The Xmas Pantomime is a peculiar British tradition that is used to introduce children to the theatre, or in my case used to put them off it and instead start a lifelong clown phobia. I don’t think the panto exists in many other parts of the world, but I thought I'd celebrate one aspect of the art form that hasn't been lauded much: the ITV Xmas panto series.
I'd guess every country has an annual Xmas tv tradition, which usually involves watching depressing non-seasonal things such as It's a Wonderful Life or The Wizard of Oz. But in Britain, for a small and content group of people (some of them even being the children the programs were made for), Xmas only really starts when the nightly ITV panto series appears. This year they're on every night this week on ITV 27 or some such minor channel at around 6pm.
Four feature length shows were made around ten years ago featuring the stories of Aladdin, Jack and the Beanstalk, Dick Whittington and Cinderella. They stared what were then the top echelon of British comedy talent. Sadly, as all the new tv comedy made in the last ten years has been completely devoid of talent and laughs, they probably still remain the cream of British comedy. They were written by Simon Nye back in the days when he could still write funny sitcoms and he provided a perfect mixture of comedy, story and a well-judged use of the more enjoyable traditions of pantomime. Nearly all the scenes work on two levels, providing custard-pie throwing slapstick to entertain the adults while still providing plenty of risqué double-entendres to keep the children giggling.
In truth they do go downhill with the earlier ones being the best, so the first, Jack and the Beanstalk, is my favourite. Jack is played by Neil Morrissey as essentially Tony from Men Behaving Badly, Ade Edmondson as Dame Dolly is Eddie Hitler in a dress, and Julian Clary camps it up with every possible variation on 'he's coming up behind you'. The humour works from knowing what's not being said because the audience is children. So when Denise Van Outen as Jill asks Jack what he's thinking, Jack will pause for just long enough to let us know he's wondering if she's a natural blond (the best line from Men Behaving Badly) before providing a more appropriate answer. And you know Dolly is only just resisting the urge to whip out a chainsaw and saw Baron Wasteland's legs off. It even captures Julie Walters at a time when she was funny, features the cult figure Peter Serafinowicz and makes good use of Paul Merton's droll delivery as the narrator.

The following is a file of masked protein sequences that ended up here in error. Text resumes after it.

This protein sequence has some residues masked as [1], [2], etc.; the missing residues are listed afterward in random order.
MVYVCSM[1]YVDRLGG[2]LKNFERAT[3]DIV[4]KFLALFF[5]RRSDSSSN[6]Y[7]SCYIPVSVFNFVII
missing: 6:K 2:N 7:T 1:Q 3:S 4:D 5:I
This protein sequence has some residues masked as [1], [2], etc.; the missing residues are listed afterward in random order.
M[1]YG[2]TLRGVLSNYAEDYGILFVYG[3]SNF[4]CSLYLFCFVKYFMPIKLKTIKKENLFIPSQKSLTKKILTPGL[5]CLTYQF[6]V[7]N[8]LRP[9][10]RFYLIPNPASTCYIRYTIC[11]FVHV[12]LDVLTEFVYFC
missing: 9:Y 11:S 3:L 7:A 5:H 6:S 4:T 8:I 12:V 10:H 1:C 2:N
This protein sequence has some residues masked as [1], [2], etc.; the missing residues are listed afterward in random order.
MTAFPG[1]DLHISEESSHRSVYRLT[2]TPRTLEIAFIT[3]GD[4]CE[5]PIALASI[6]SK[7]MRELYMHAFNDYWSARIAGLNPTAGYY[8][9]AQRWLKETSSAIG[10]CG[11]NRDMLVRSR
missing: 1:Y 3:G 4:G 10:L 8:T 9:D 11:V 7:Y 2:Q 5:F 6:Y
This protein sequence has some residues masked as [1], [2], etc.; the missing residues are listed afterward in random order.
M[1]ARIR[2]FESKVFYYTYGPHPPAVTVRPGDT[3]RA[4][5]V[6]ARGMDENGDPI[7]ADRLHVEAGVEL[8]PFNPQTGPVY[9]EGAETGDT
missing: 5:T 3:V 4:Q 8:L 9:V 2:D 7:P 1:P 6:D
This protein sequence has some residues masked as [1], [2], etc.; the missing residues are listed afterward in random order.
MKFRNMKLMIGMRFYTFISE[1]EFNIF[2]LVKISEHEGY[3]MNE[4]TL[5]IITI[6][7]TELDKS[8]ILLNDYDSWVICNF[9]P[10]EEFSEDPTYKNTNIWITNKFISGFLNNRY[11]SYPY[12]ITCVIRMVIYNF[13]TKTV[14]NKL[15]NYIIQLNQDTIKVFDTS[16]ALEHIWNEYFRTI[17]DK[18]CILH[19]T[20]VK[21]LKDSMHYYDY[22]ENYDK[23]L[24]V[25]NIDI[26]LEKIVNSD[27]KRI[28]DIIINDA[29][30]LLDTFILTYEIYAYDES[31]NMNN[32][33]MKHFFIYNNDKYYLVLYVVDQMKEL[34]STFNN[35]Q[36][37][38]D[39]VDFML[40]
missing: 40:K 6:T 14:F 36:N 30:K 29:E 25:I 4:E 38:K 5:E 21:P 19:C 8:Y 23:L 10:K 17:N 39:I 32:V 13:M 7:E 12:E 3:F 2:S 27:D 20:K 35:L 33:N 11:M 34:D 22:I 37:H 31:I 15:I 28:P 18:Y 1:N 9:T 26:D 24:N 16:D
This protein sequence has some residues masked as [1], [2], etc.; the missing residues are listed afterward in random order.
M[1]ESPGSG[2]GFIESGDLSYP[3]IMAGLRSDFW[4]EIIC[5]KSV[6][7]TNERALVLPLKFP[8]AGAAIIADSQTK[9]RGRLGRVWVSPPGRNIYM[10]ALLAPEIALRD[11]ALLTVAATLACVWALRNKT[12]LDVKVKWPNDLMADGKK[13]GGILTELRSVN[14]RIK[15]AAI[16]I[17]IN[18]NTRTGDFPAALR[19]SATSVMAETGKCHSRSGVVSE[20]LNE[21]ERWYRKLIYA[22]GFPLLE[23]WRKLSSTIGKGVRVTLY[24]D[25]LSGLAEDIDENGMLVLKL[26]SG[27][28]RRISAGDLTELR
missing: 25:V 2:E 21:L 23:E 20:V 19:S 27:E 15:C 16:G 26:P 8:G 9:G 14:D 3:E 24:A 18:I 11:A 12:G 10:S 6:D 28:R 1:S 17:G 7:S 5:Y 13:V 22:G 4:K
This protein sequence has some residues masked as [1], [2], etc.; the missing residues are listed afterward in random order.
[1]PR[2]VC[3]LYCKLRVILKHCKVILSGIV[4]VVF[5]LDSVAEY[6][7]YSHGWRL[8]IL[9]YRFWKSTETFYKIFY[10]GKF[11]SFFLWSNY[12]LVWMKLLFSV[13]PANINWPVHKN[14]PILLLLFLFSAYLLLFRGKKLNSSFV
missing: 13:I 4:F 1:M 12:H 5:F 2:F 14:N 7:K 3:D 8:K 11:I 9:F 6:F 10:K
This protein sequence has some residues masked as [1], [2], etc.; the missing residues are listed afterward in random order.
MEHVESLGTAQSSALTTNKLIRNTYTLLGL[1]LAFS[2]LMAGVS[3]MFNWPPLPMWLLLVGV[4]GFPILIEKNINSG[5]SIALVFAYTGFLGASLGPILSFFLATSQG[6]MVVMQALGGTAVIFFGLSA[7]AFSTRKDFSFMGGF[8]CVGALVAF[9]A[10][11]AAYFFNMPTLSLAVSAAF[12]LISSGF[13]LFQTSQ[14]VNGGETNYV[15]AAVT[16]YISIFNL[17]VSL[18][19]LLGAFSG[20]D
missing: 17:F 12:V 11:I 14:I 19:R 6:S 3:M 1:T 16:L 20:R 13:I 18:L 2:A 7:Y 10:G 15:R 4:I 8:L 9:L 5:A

Second up was Cinderella, in which the rudeness was sadly reduced, but which was probably the more accomplished panto. Paul Merton and Ronnie Corbett are the ugly sisters providing traditional old-fashioned comic routines while Frank Skinner is surprisingly good as Buttons, especially as at the time his comic persona involved very adult material. Samantha Janus as Cinderella for once manages to avoid being irritating and, as it was filmed around the time she was involved in the fondly-remembered comedy Game On, her timing is excellent. The only sour notes are provided by Alexander Armstrong, a smug comedian whose popularity escapes me, as a charmless Prince Charming and one-trick pony Harry Hill who makes no concessions to the format as he trundles out his dreary 'comic' monologues.
Those two shows provide excellent entertainment, but the goodwill isn't maintained for the final two shows, which run out of steam quickly. Aladdin is messy, with the other half of the Men Behaving Badly team Martin Clunes not working as well as Neil did and Ed Byrne as Aladdin seeming unsure what pantomine is all about. But Julian Clary and Paul Merton are again excellent and anything with Leslie Phillips in it can never be all bad. The final show Dick Whittington is a chore to sit through and I don’t think I've ever managed it all in one session. By now the comedy had been purged of all risky innuendo for fear of complaints to OFCOM, and instead inexplicably popular kiddie pop stars of the time appeared. Sadly what makes it fall completely flat is James Fleet. His stiff but gormless aristocrat role that worked so well in Four Weddings and a Funeral and Vicar of Dibley fails on stage and just comes over as, well, stiff and gormless.
Despite the diminishing returns, the shows are small and perfectly formed Xmas tv fare. Ten years on, they're still ideal for those times when you have a mince pie in hand, a port in the other, and your expectations are low, especially if you haven’t got any children who can take you out to see a live pantomime!